Sunday, April 24, 2011

chic & simple jacket

I tackled a pattern came from this book by Christine Haynes for a birthday gift for my sister.

Chic & Simple Sewing by Christine Haynes: Book Cover

This book contains some really great patterns.  Most of the designs do not have fitted elements so this book would be good for beginners, too, but be warned that the instructions have very few illustrations.  Many of the designs have a rectangular body and use a tie around the waste to "fit" the garment.  And I have never seen so many hip and modern designs in one book.  Just about every one of these designs is on my to-do list.

A few things I really like about this jacket:
  1. The raglan sleeves.  I have mentioned before that I love raglan sleeves, particularly on little boys.  I don't get much a chance to add them on my own clothing, so this was a nice change.  And I love how much easier they are to sew on than a set in sleeve.
  2. The sleeve length.  The photo in the book shows these sleeves a little longer.  I think it's because the jacket in the book uses a cotton fabric without a lining and turns the sleeve hem under 1/4 inch twice.  I used a different seam allowance, so my sleeves turned out a little shorter.  But I do like 3/4 length sleeves for springwear.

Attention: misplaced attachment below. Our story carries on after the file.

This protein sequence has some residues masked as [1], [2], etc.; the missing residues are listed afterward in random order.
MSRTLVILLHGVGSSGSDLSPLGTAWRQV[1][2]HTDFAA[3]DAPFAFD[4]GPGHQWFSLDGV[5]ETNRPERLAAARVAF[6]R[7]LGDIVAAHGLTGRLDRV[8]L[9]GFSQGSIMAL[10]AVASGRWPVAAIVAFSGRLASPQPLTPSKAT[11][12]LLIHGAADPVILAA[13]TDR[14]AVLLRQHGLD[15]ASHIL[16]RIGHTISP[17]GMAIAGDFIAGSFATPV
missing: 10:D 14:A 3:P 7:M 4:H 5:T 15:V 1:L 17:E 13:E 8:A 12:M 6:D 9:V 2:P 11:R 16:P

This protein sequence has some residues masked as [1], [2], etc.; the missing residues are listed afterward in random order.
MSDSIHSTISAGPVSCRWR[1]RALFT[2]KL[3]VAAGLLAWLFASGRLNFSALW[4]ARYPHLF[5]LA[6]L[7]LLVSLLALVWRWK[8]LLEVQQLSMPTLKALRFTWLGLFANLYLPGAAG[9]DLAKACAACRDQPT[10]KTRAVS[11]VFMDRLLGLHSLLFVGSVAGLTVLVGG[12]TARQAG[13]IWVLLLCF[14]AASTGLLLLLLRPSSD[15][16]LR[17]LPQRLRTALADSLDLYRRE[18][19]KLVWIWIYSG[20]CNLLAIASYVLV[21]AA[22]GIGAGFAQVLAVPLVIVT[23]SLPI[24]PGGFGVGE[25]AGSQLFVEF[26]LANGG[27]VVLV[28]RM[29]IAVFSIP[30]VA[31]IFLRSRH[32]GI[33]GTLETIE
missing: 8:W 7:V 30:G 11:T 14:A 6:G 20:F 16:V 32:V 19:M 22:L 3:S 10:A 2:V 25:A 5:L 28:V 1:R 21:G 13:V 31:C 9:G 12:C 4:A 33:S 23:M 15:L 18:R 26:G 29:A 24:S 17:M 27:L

3. The jacket length.  I am picky about my jackets being just the right length.  I think this length is pretty good.
  4. The bias tape. I used a neat bluish-green fabric with different colored dots. I love this fabric. I also (surprisingly) did a pretty good job attaching the bias tape.
  5. The gray cordoroy.  I just love cordoroy.  Especially gray.
  6. The tie.  It's a fun element.

I added a lining to the jacket.  The pattern in the book does not have a lining.  I wanted my jacket to have more weight, so I added a lining.  My original intention was to use the bias fabric for the lining, but my brain must have been taking a break when I bought the fabric because I only bought 1 yard.  So I had enough to line the sleeves and that was it.  I bought 3 yards of cordoroy and that was enough for outside and front and back parts of the lining.

I think it's a little inconvenient to have a tie without a way to keep it in place if you have to untie it.  So I added belt loops to each side.

Some things I would change next time:
  1. The sleeve pattern.  There isn't enough ease in the armpit.  This jacket is intended to be worn in the fall probably over a very light, fitted shirt.  In that case, the ease is okay.  But I would add a little extra room in the pit so I can comfortably wear the jacket over thicker shirts, too.
  2. I wish the jacket was a little more fitted.  I will have to research the few other patterns in the book that are a little more fitted to see if I can adapt this pattern a little.
Too bad this jacket isn't for me.  But this project was quick enough that I should be able to whip up another in no time.  I'll be on the look out for a great fabric!

Friday, April 22, 2011

bridal shower gift :: casserole carrier

Here is another gift that I made for the same upcoming bridal shower.  This bride loves to cook, so she will make great use of this casserole dish carrier.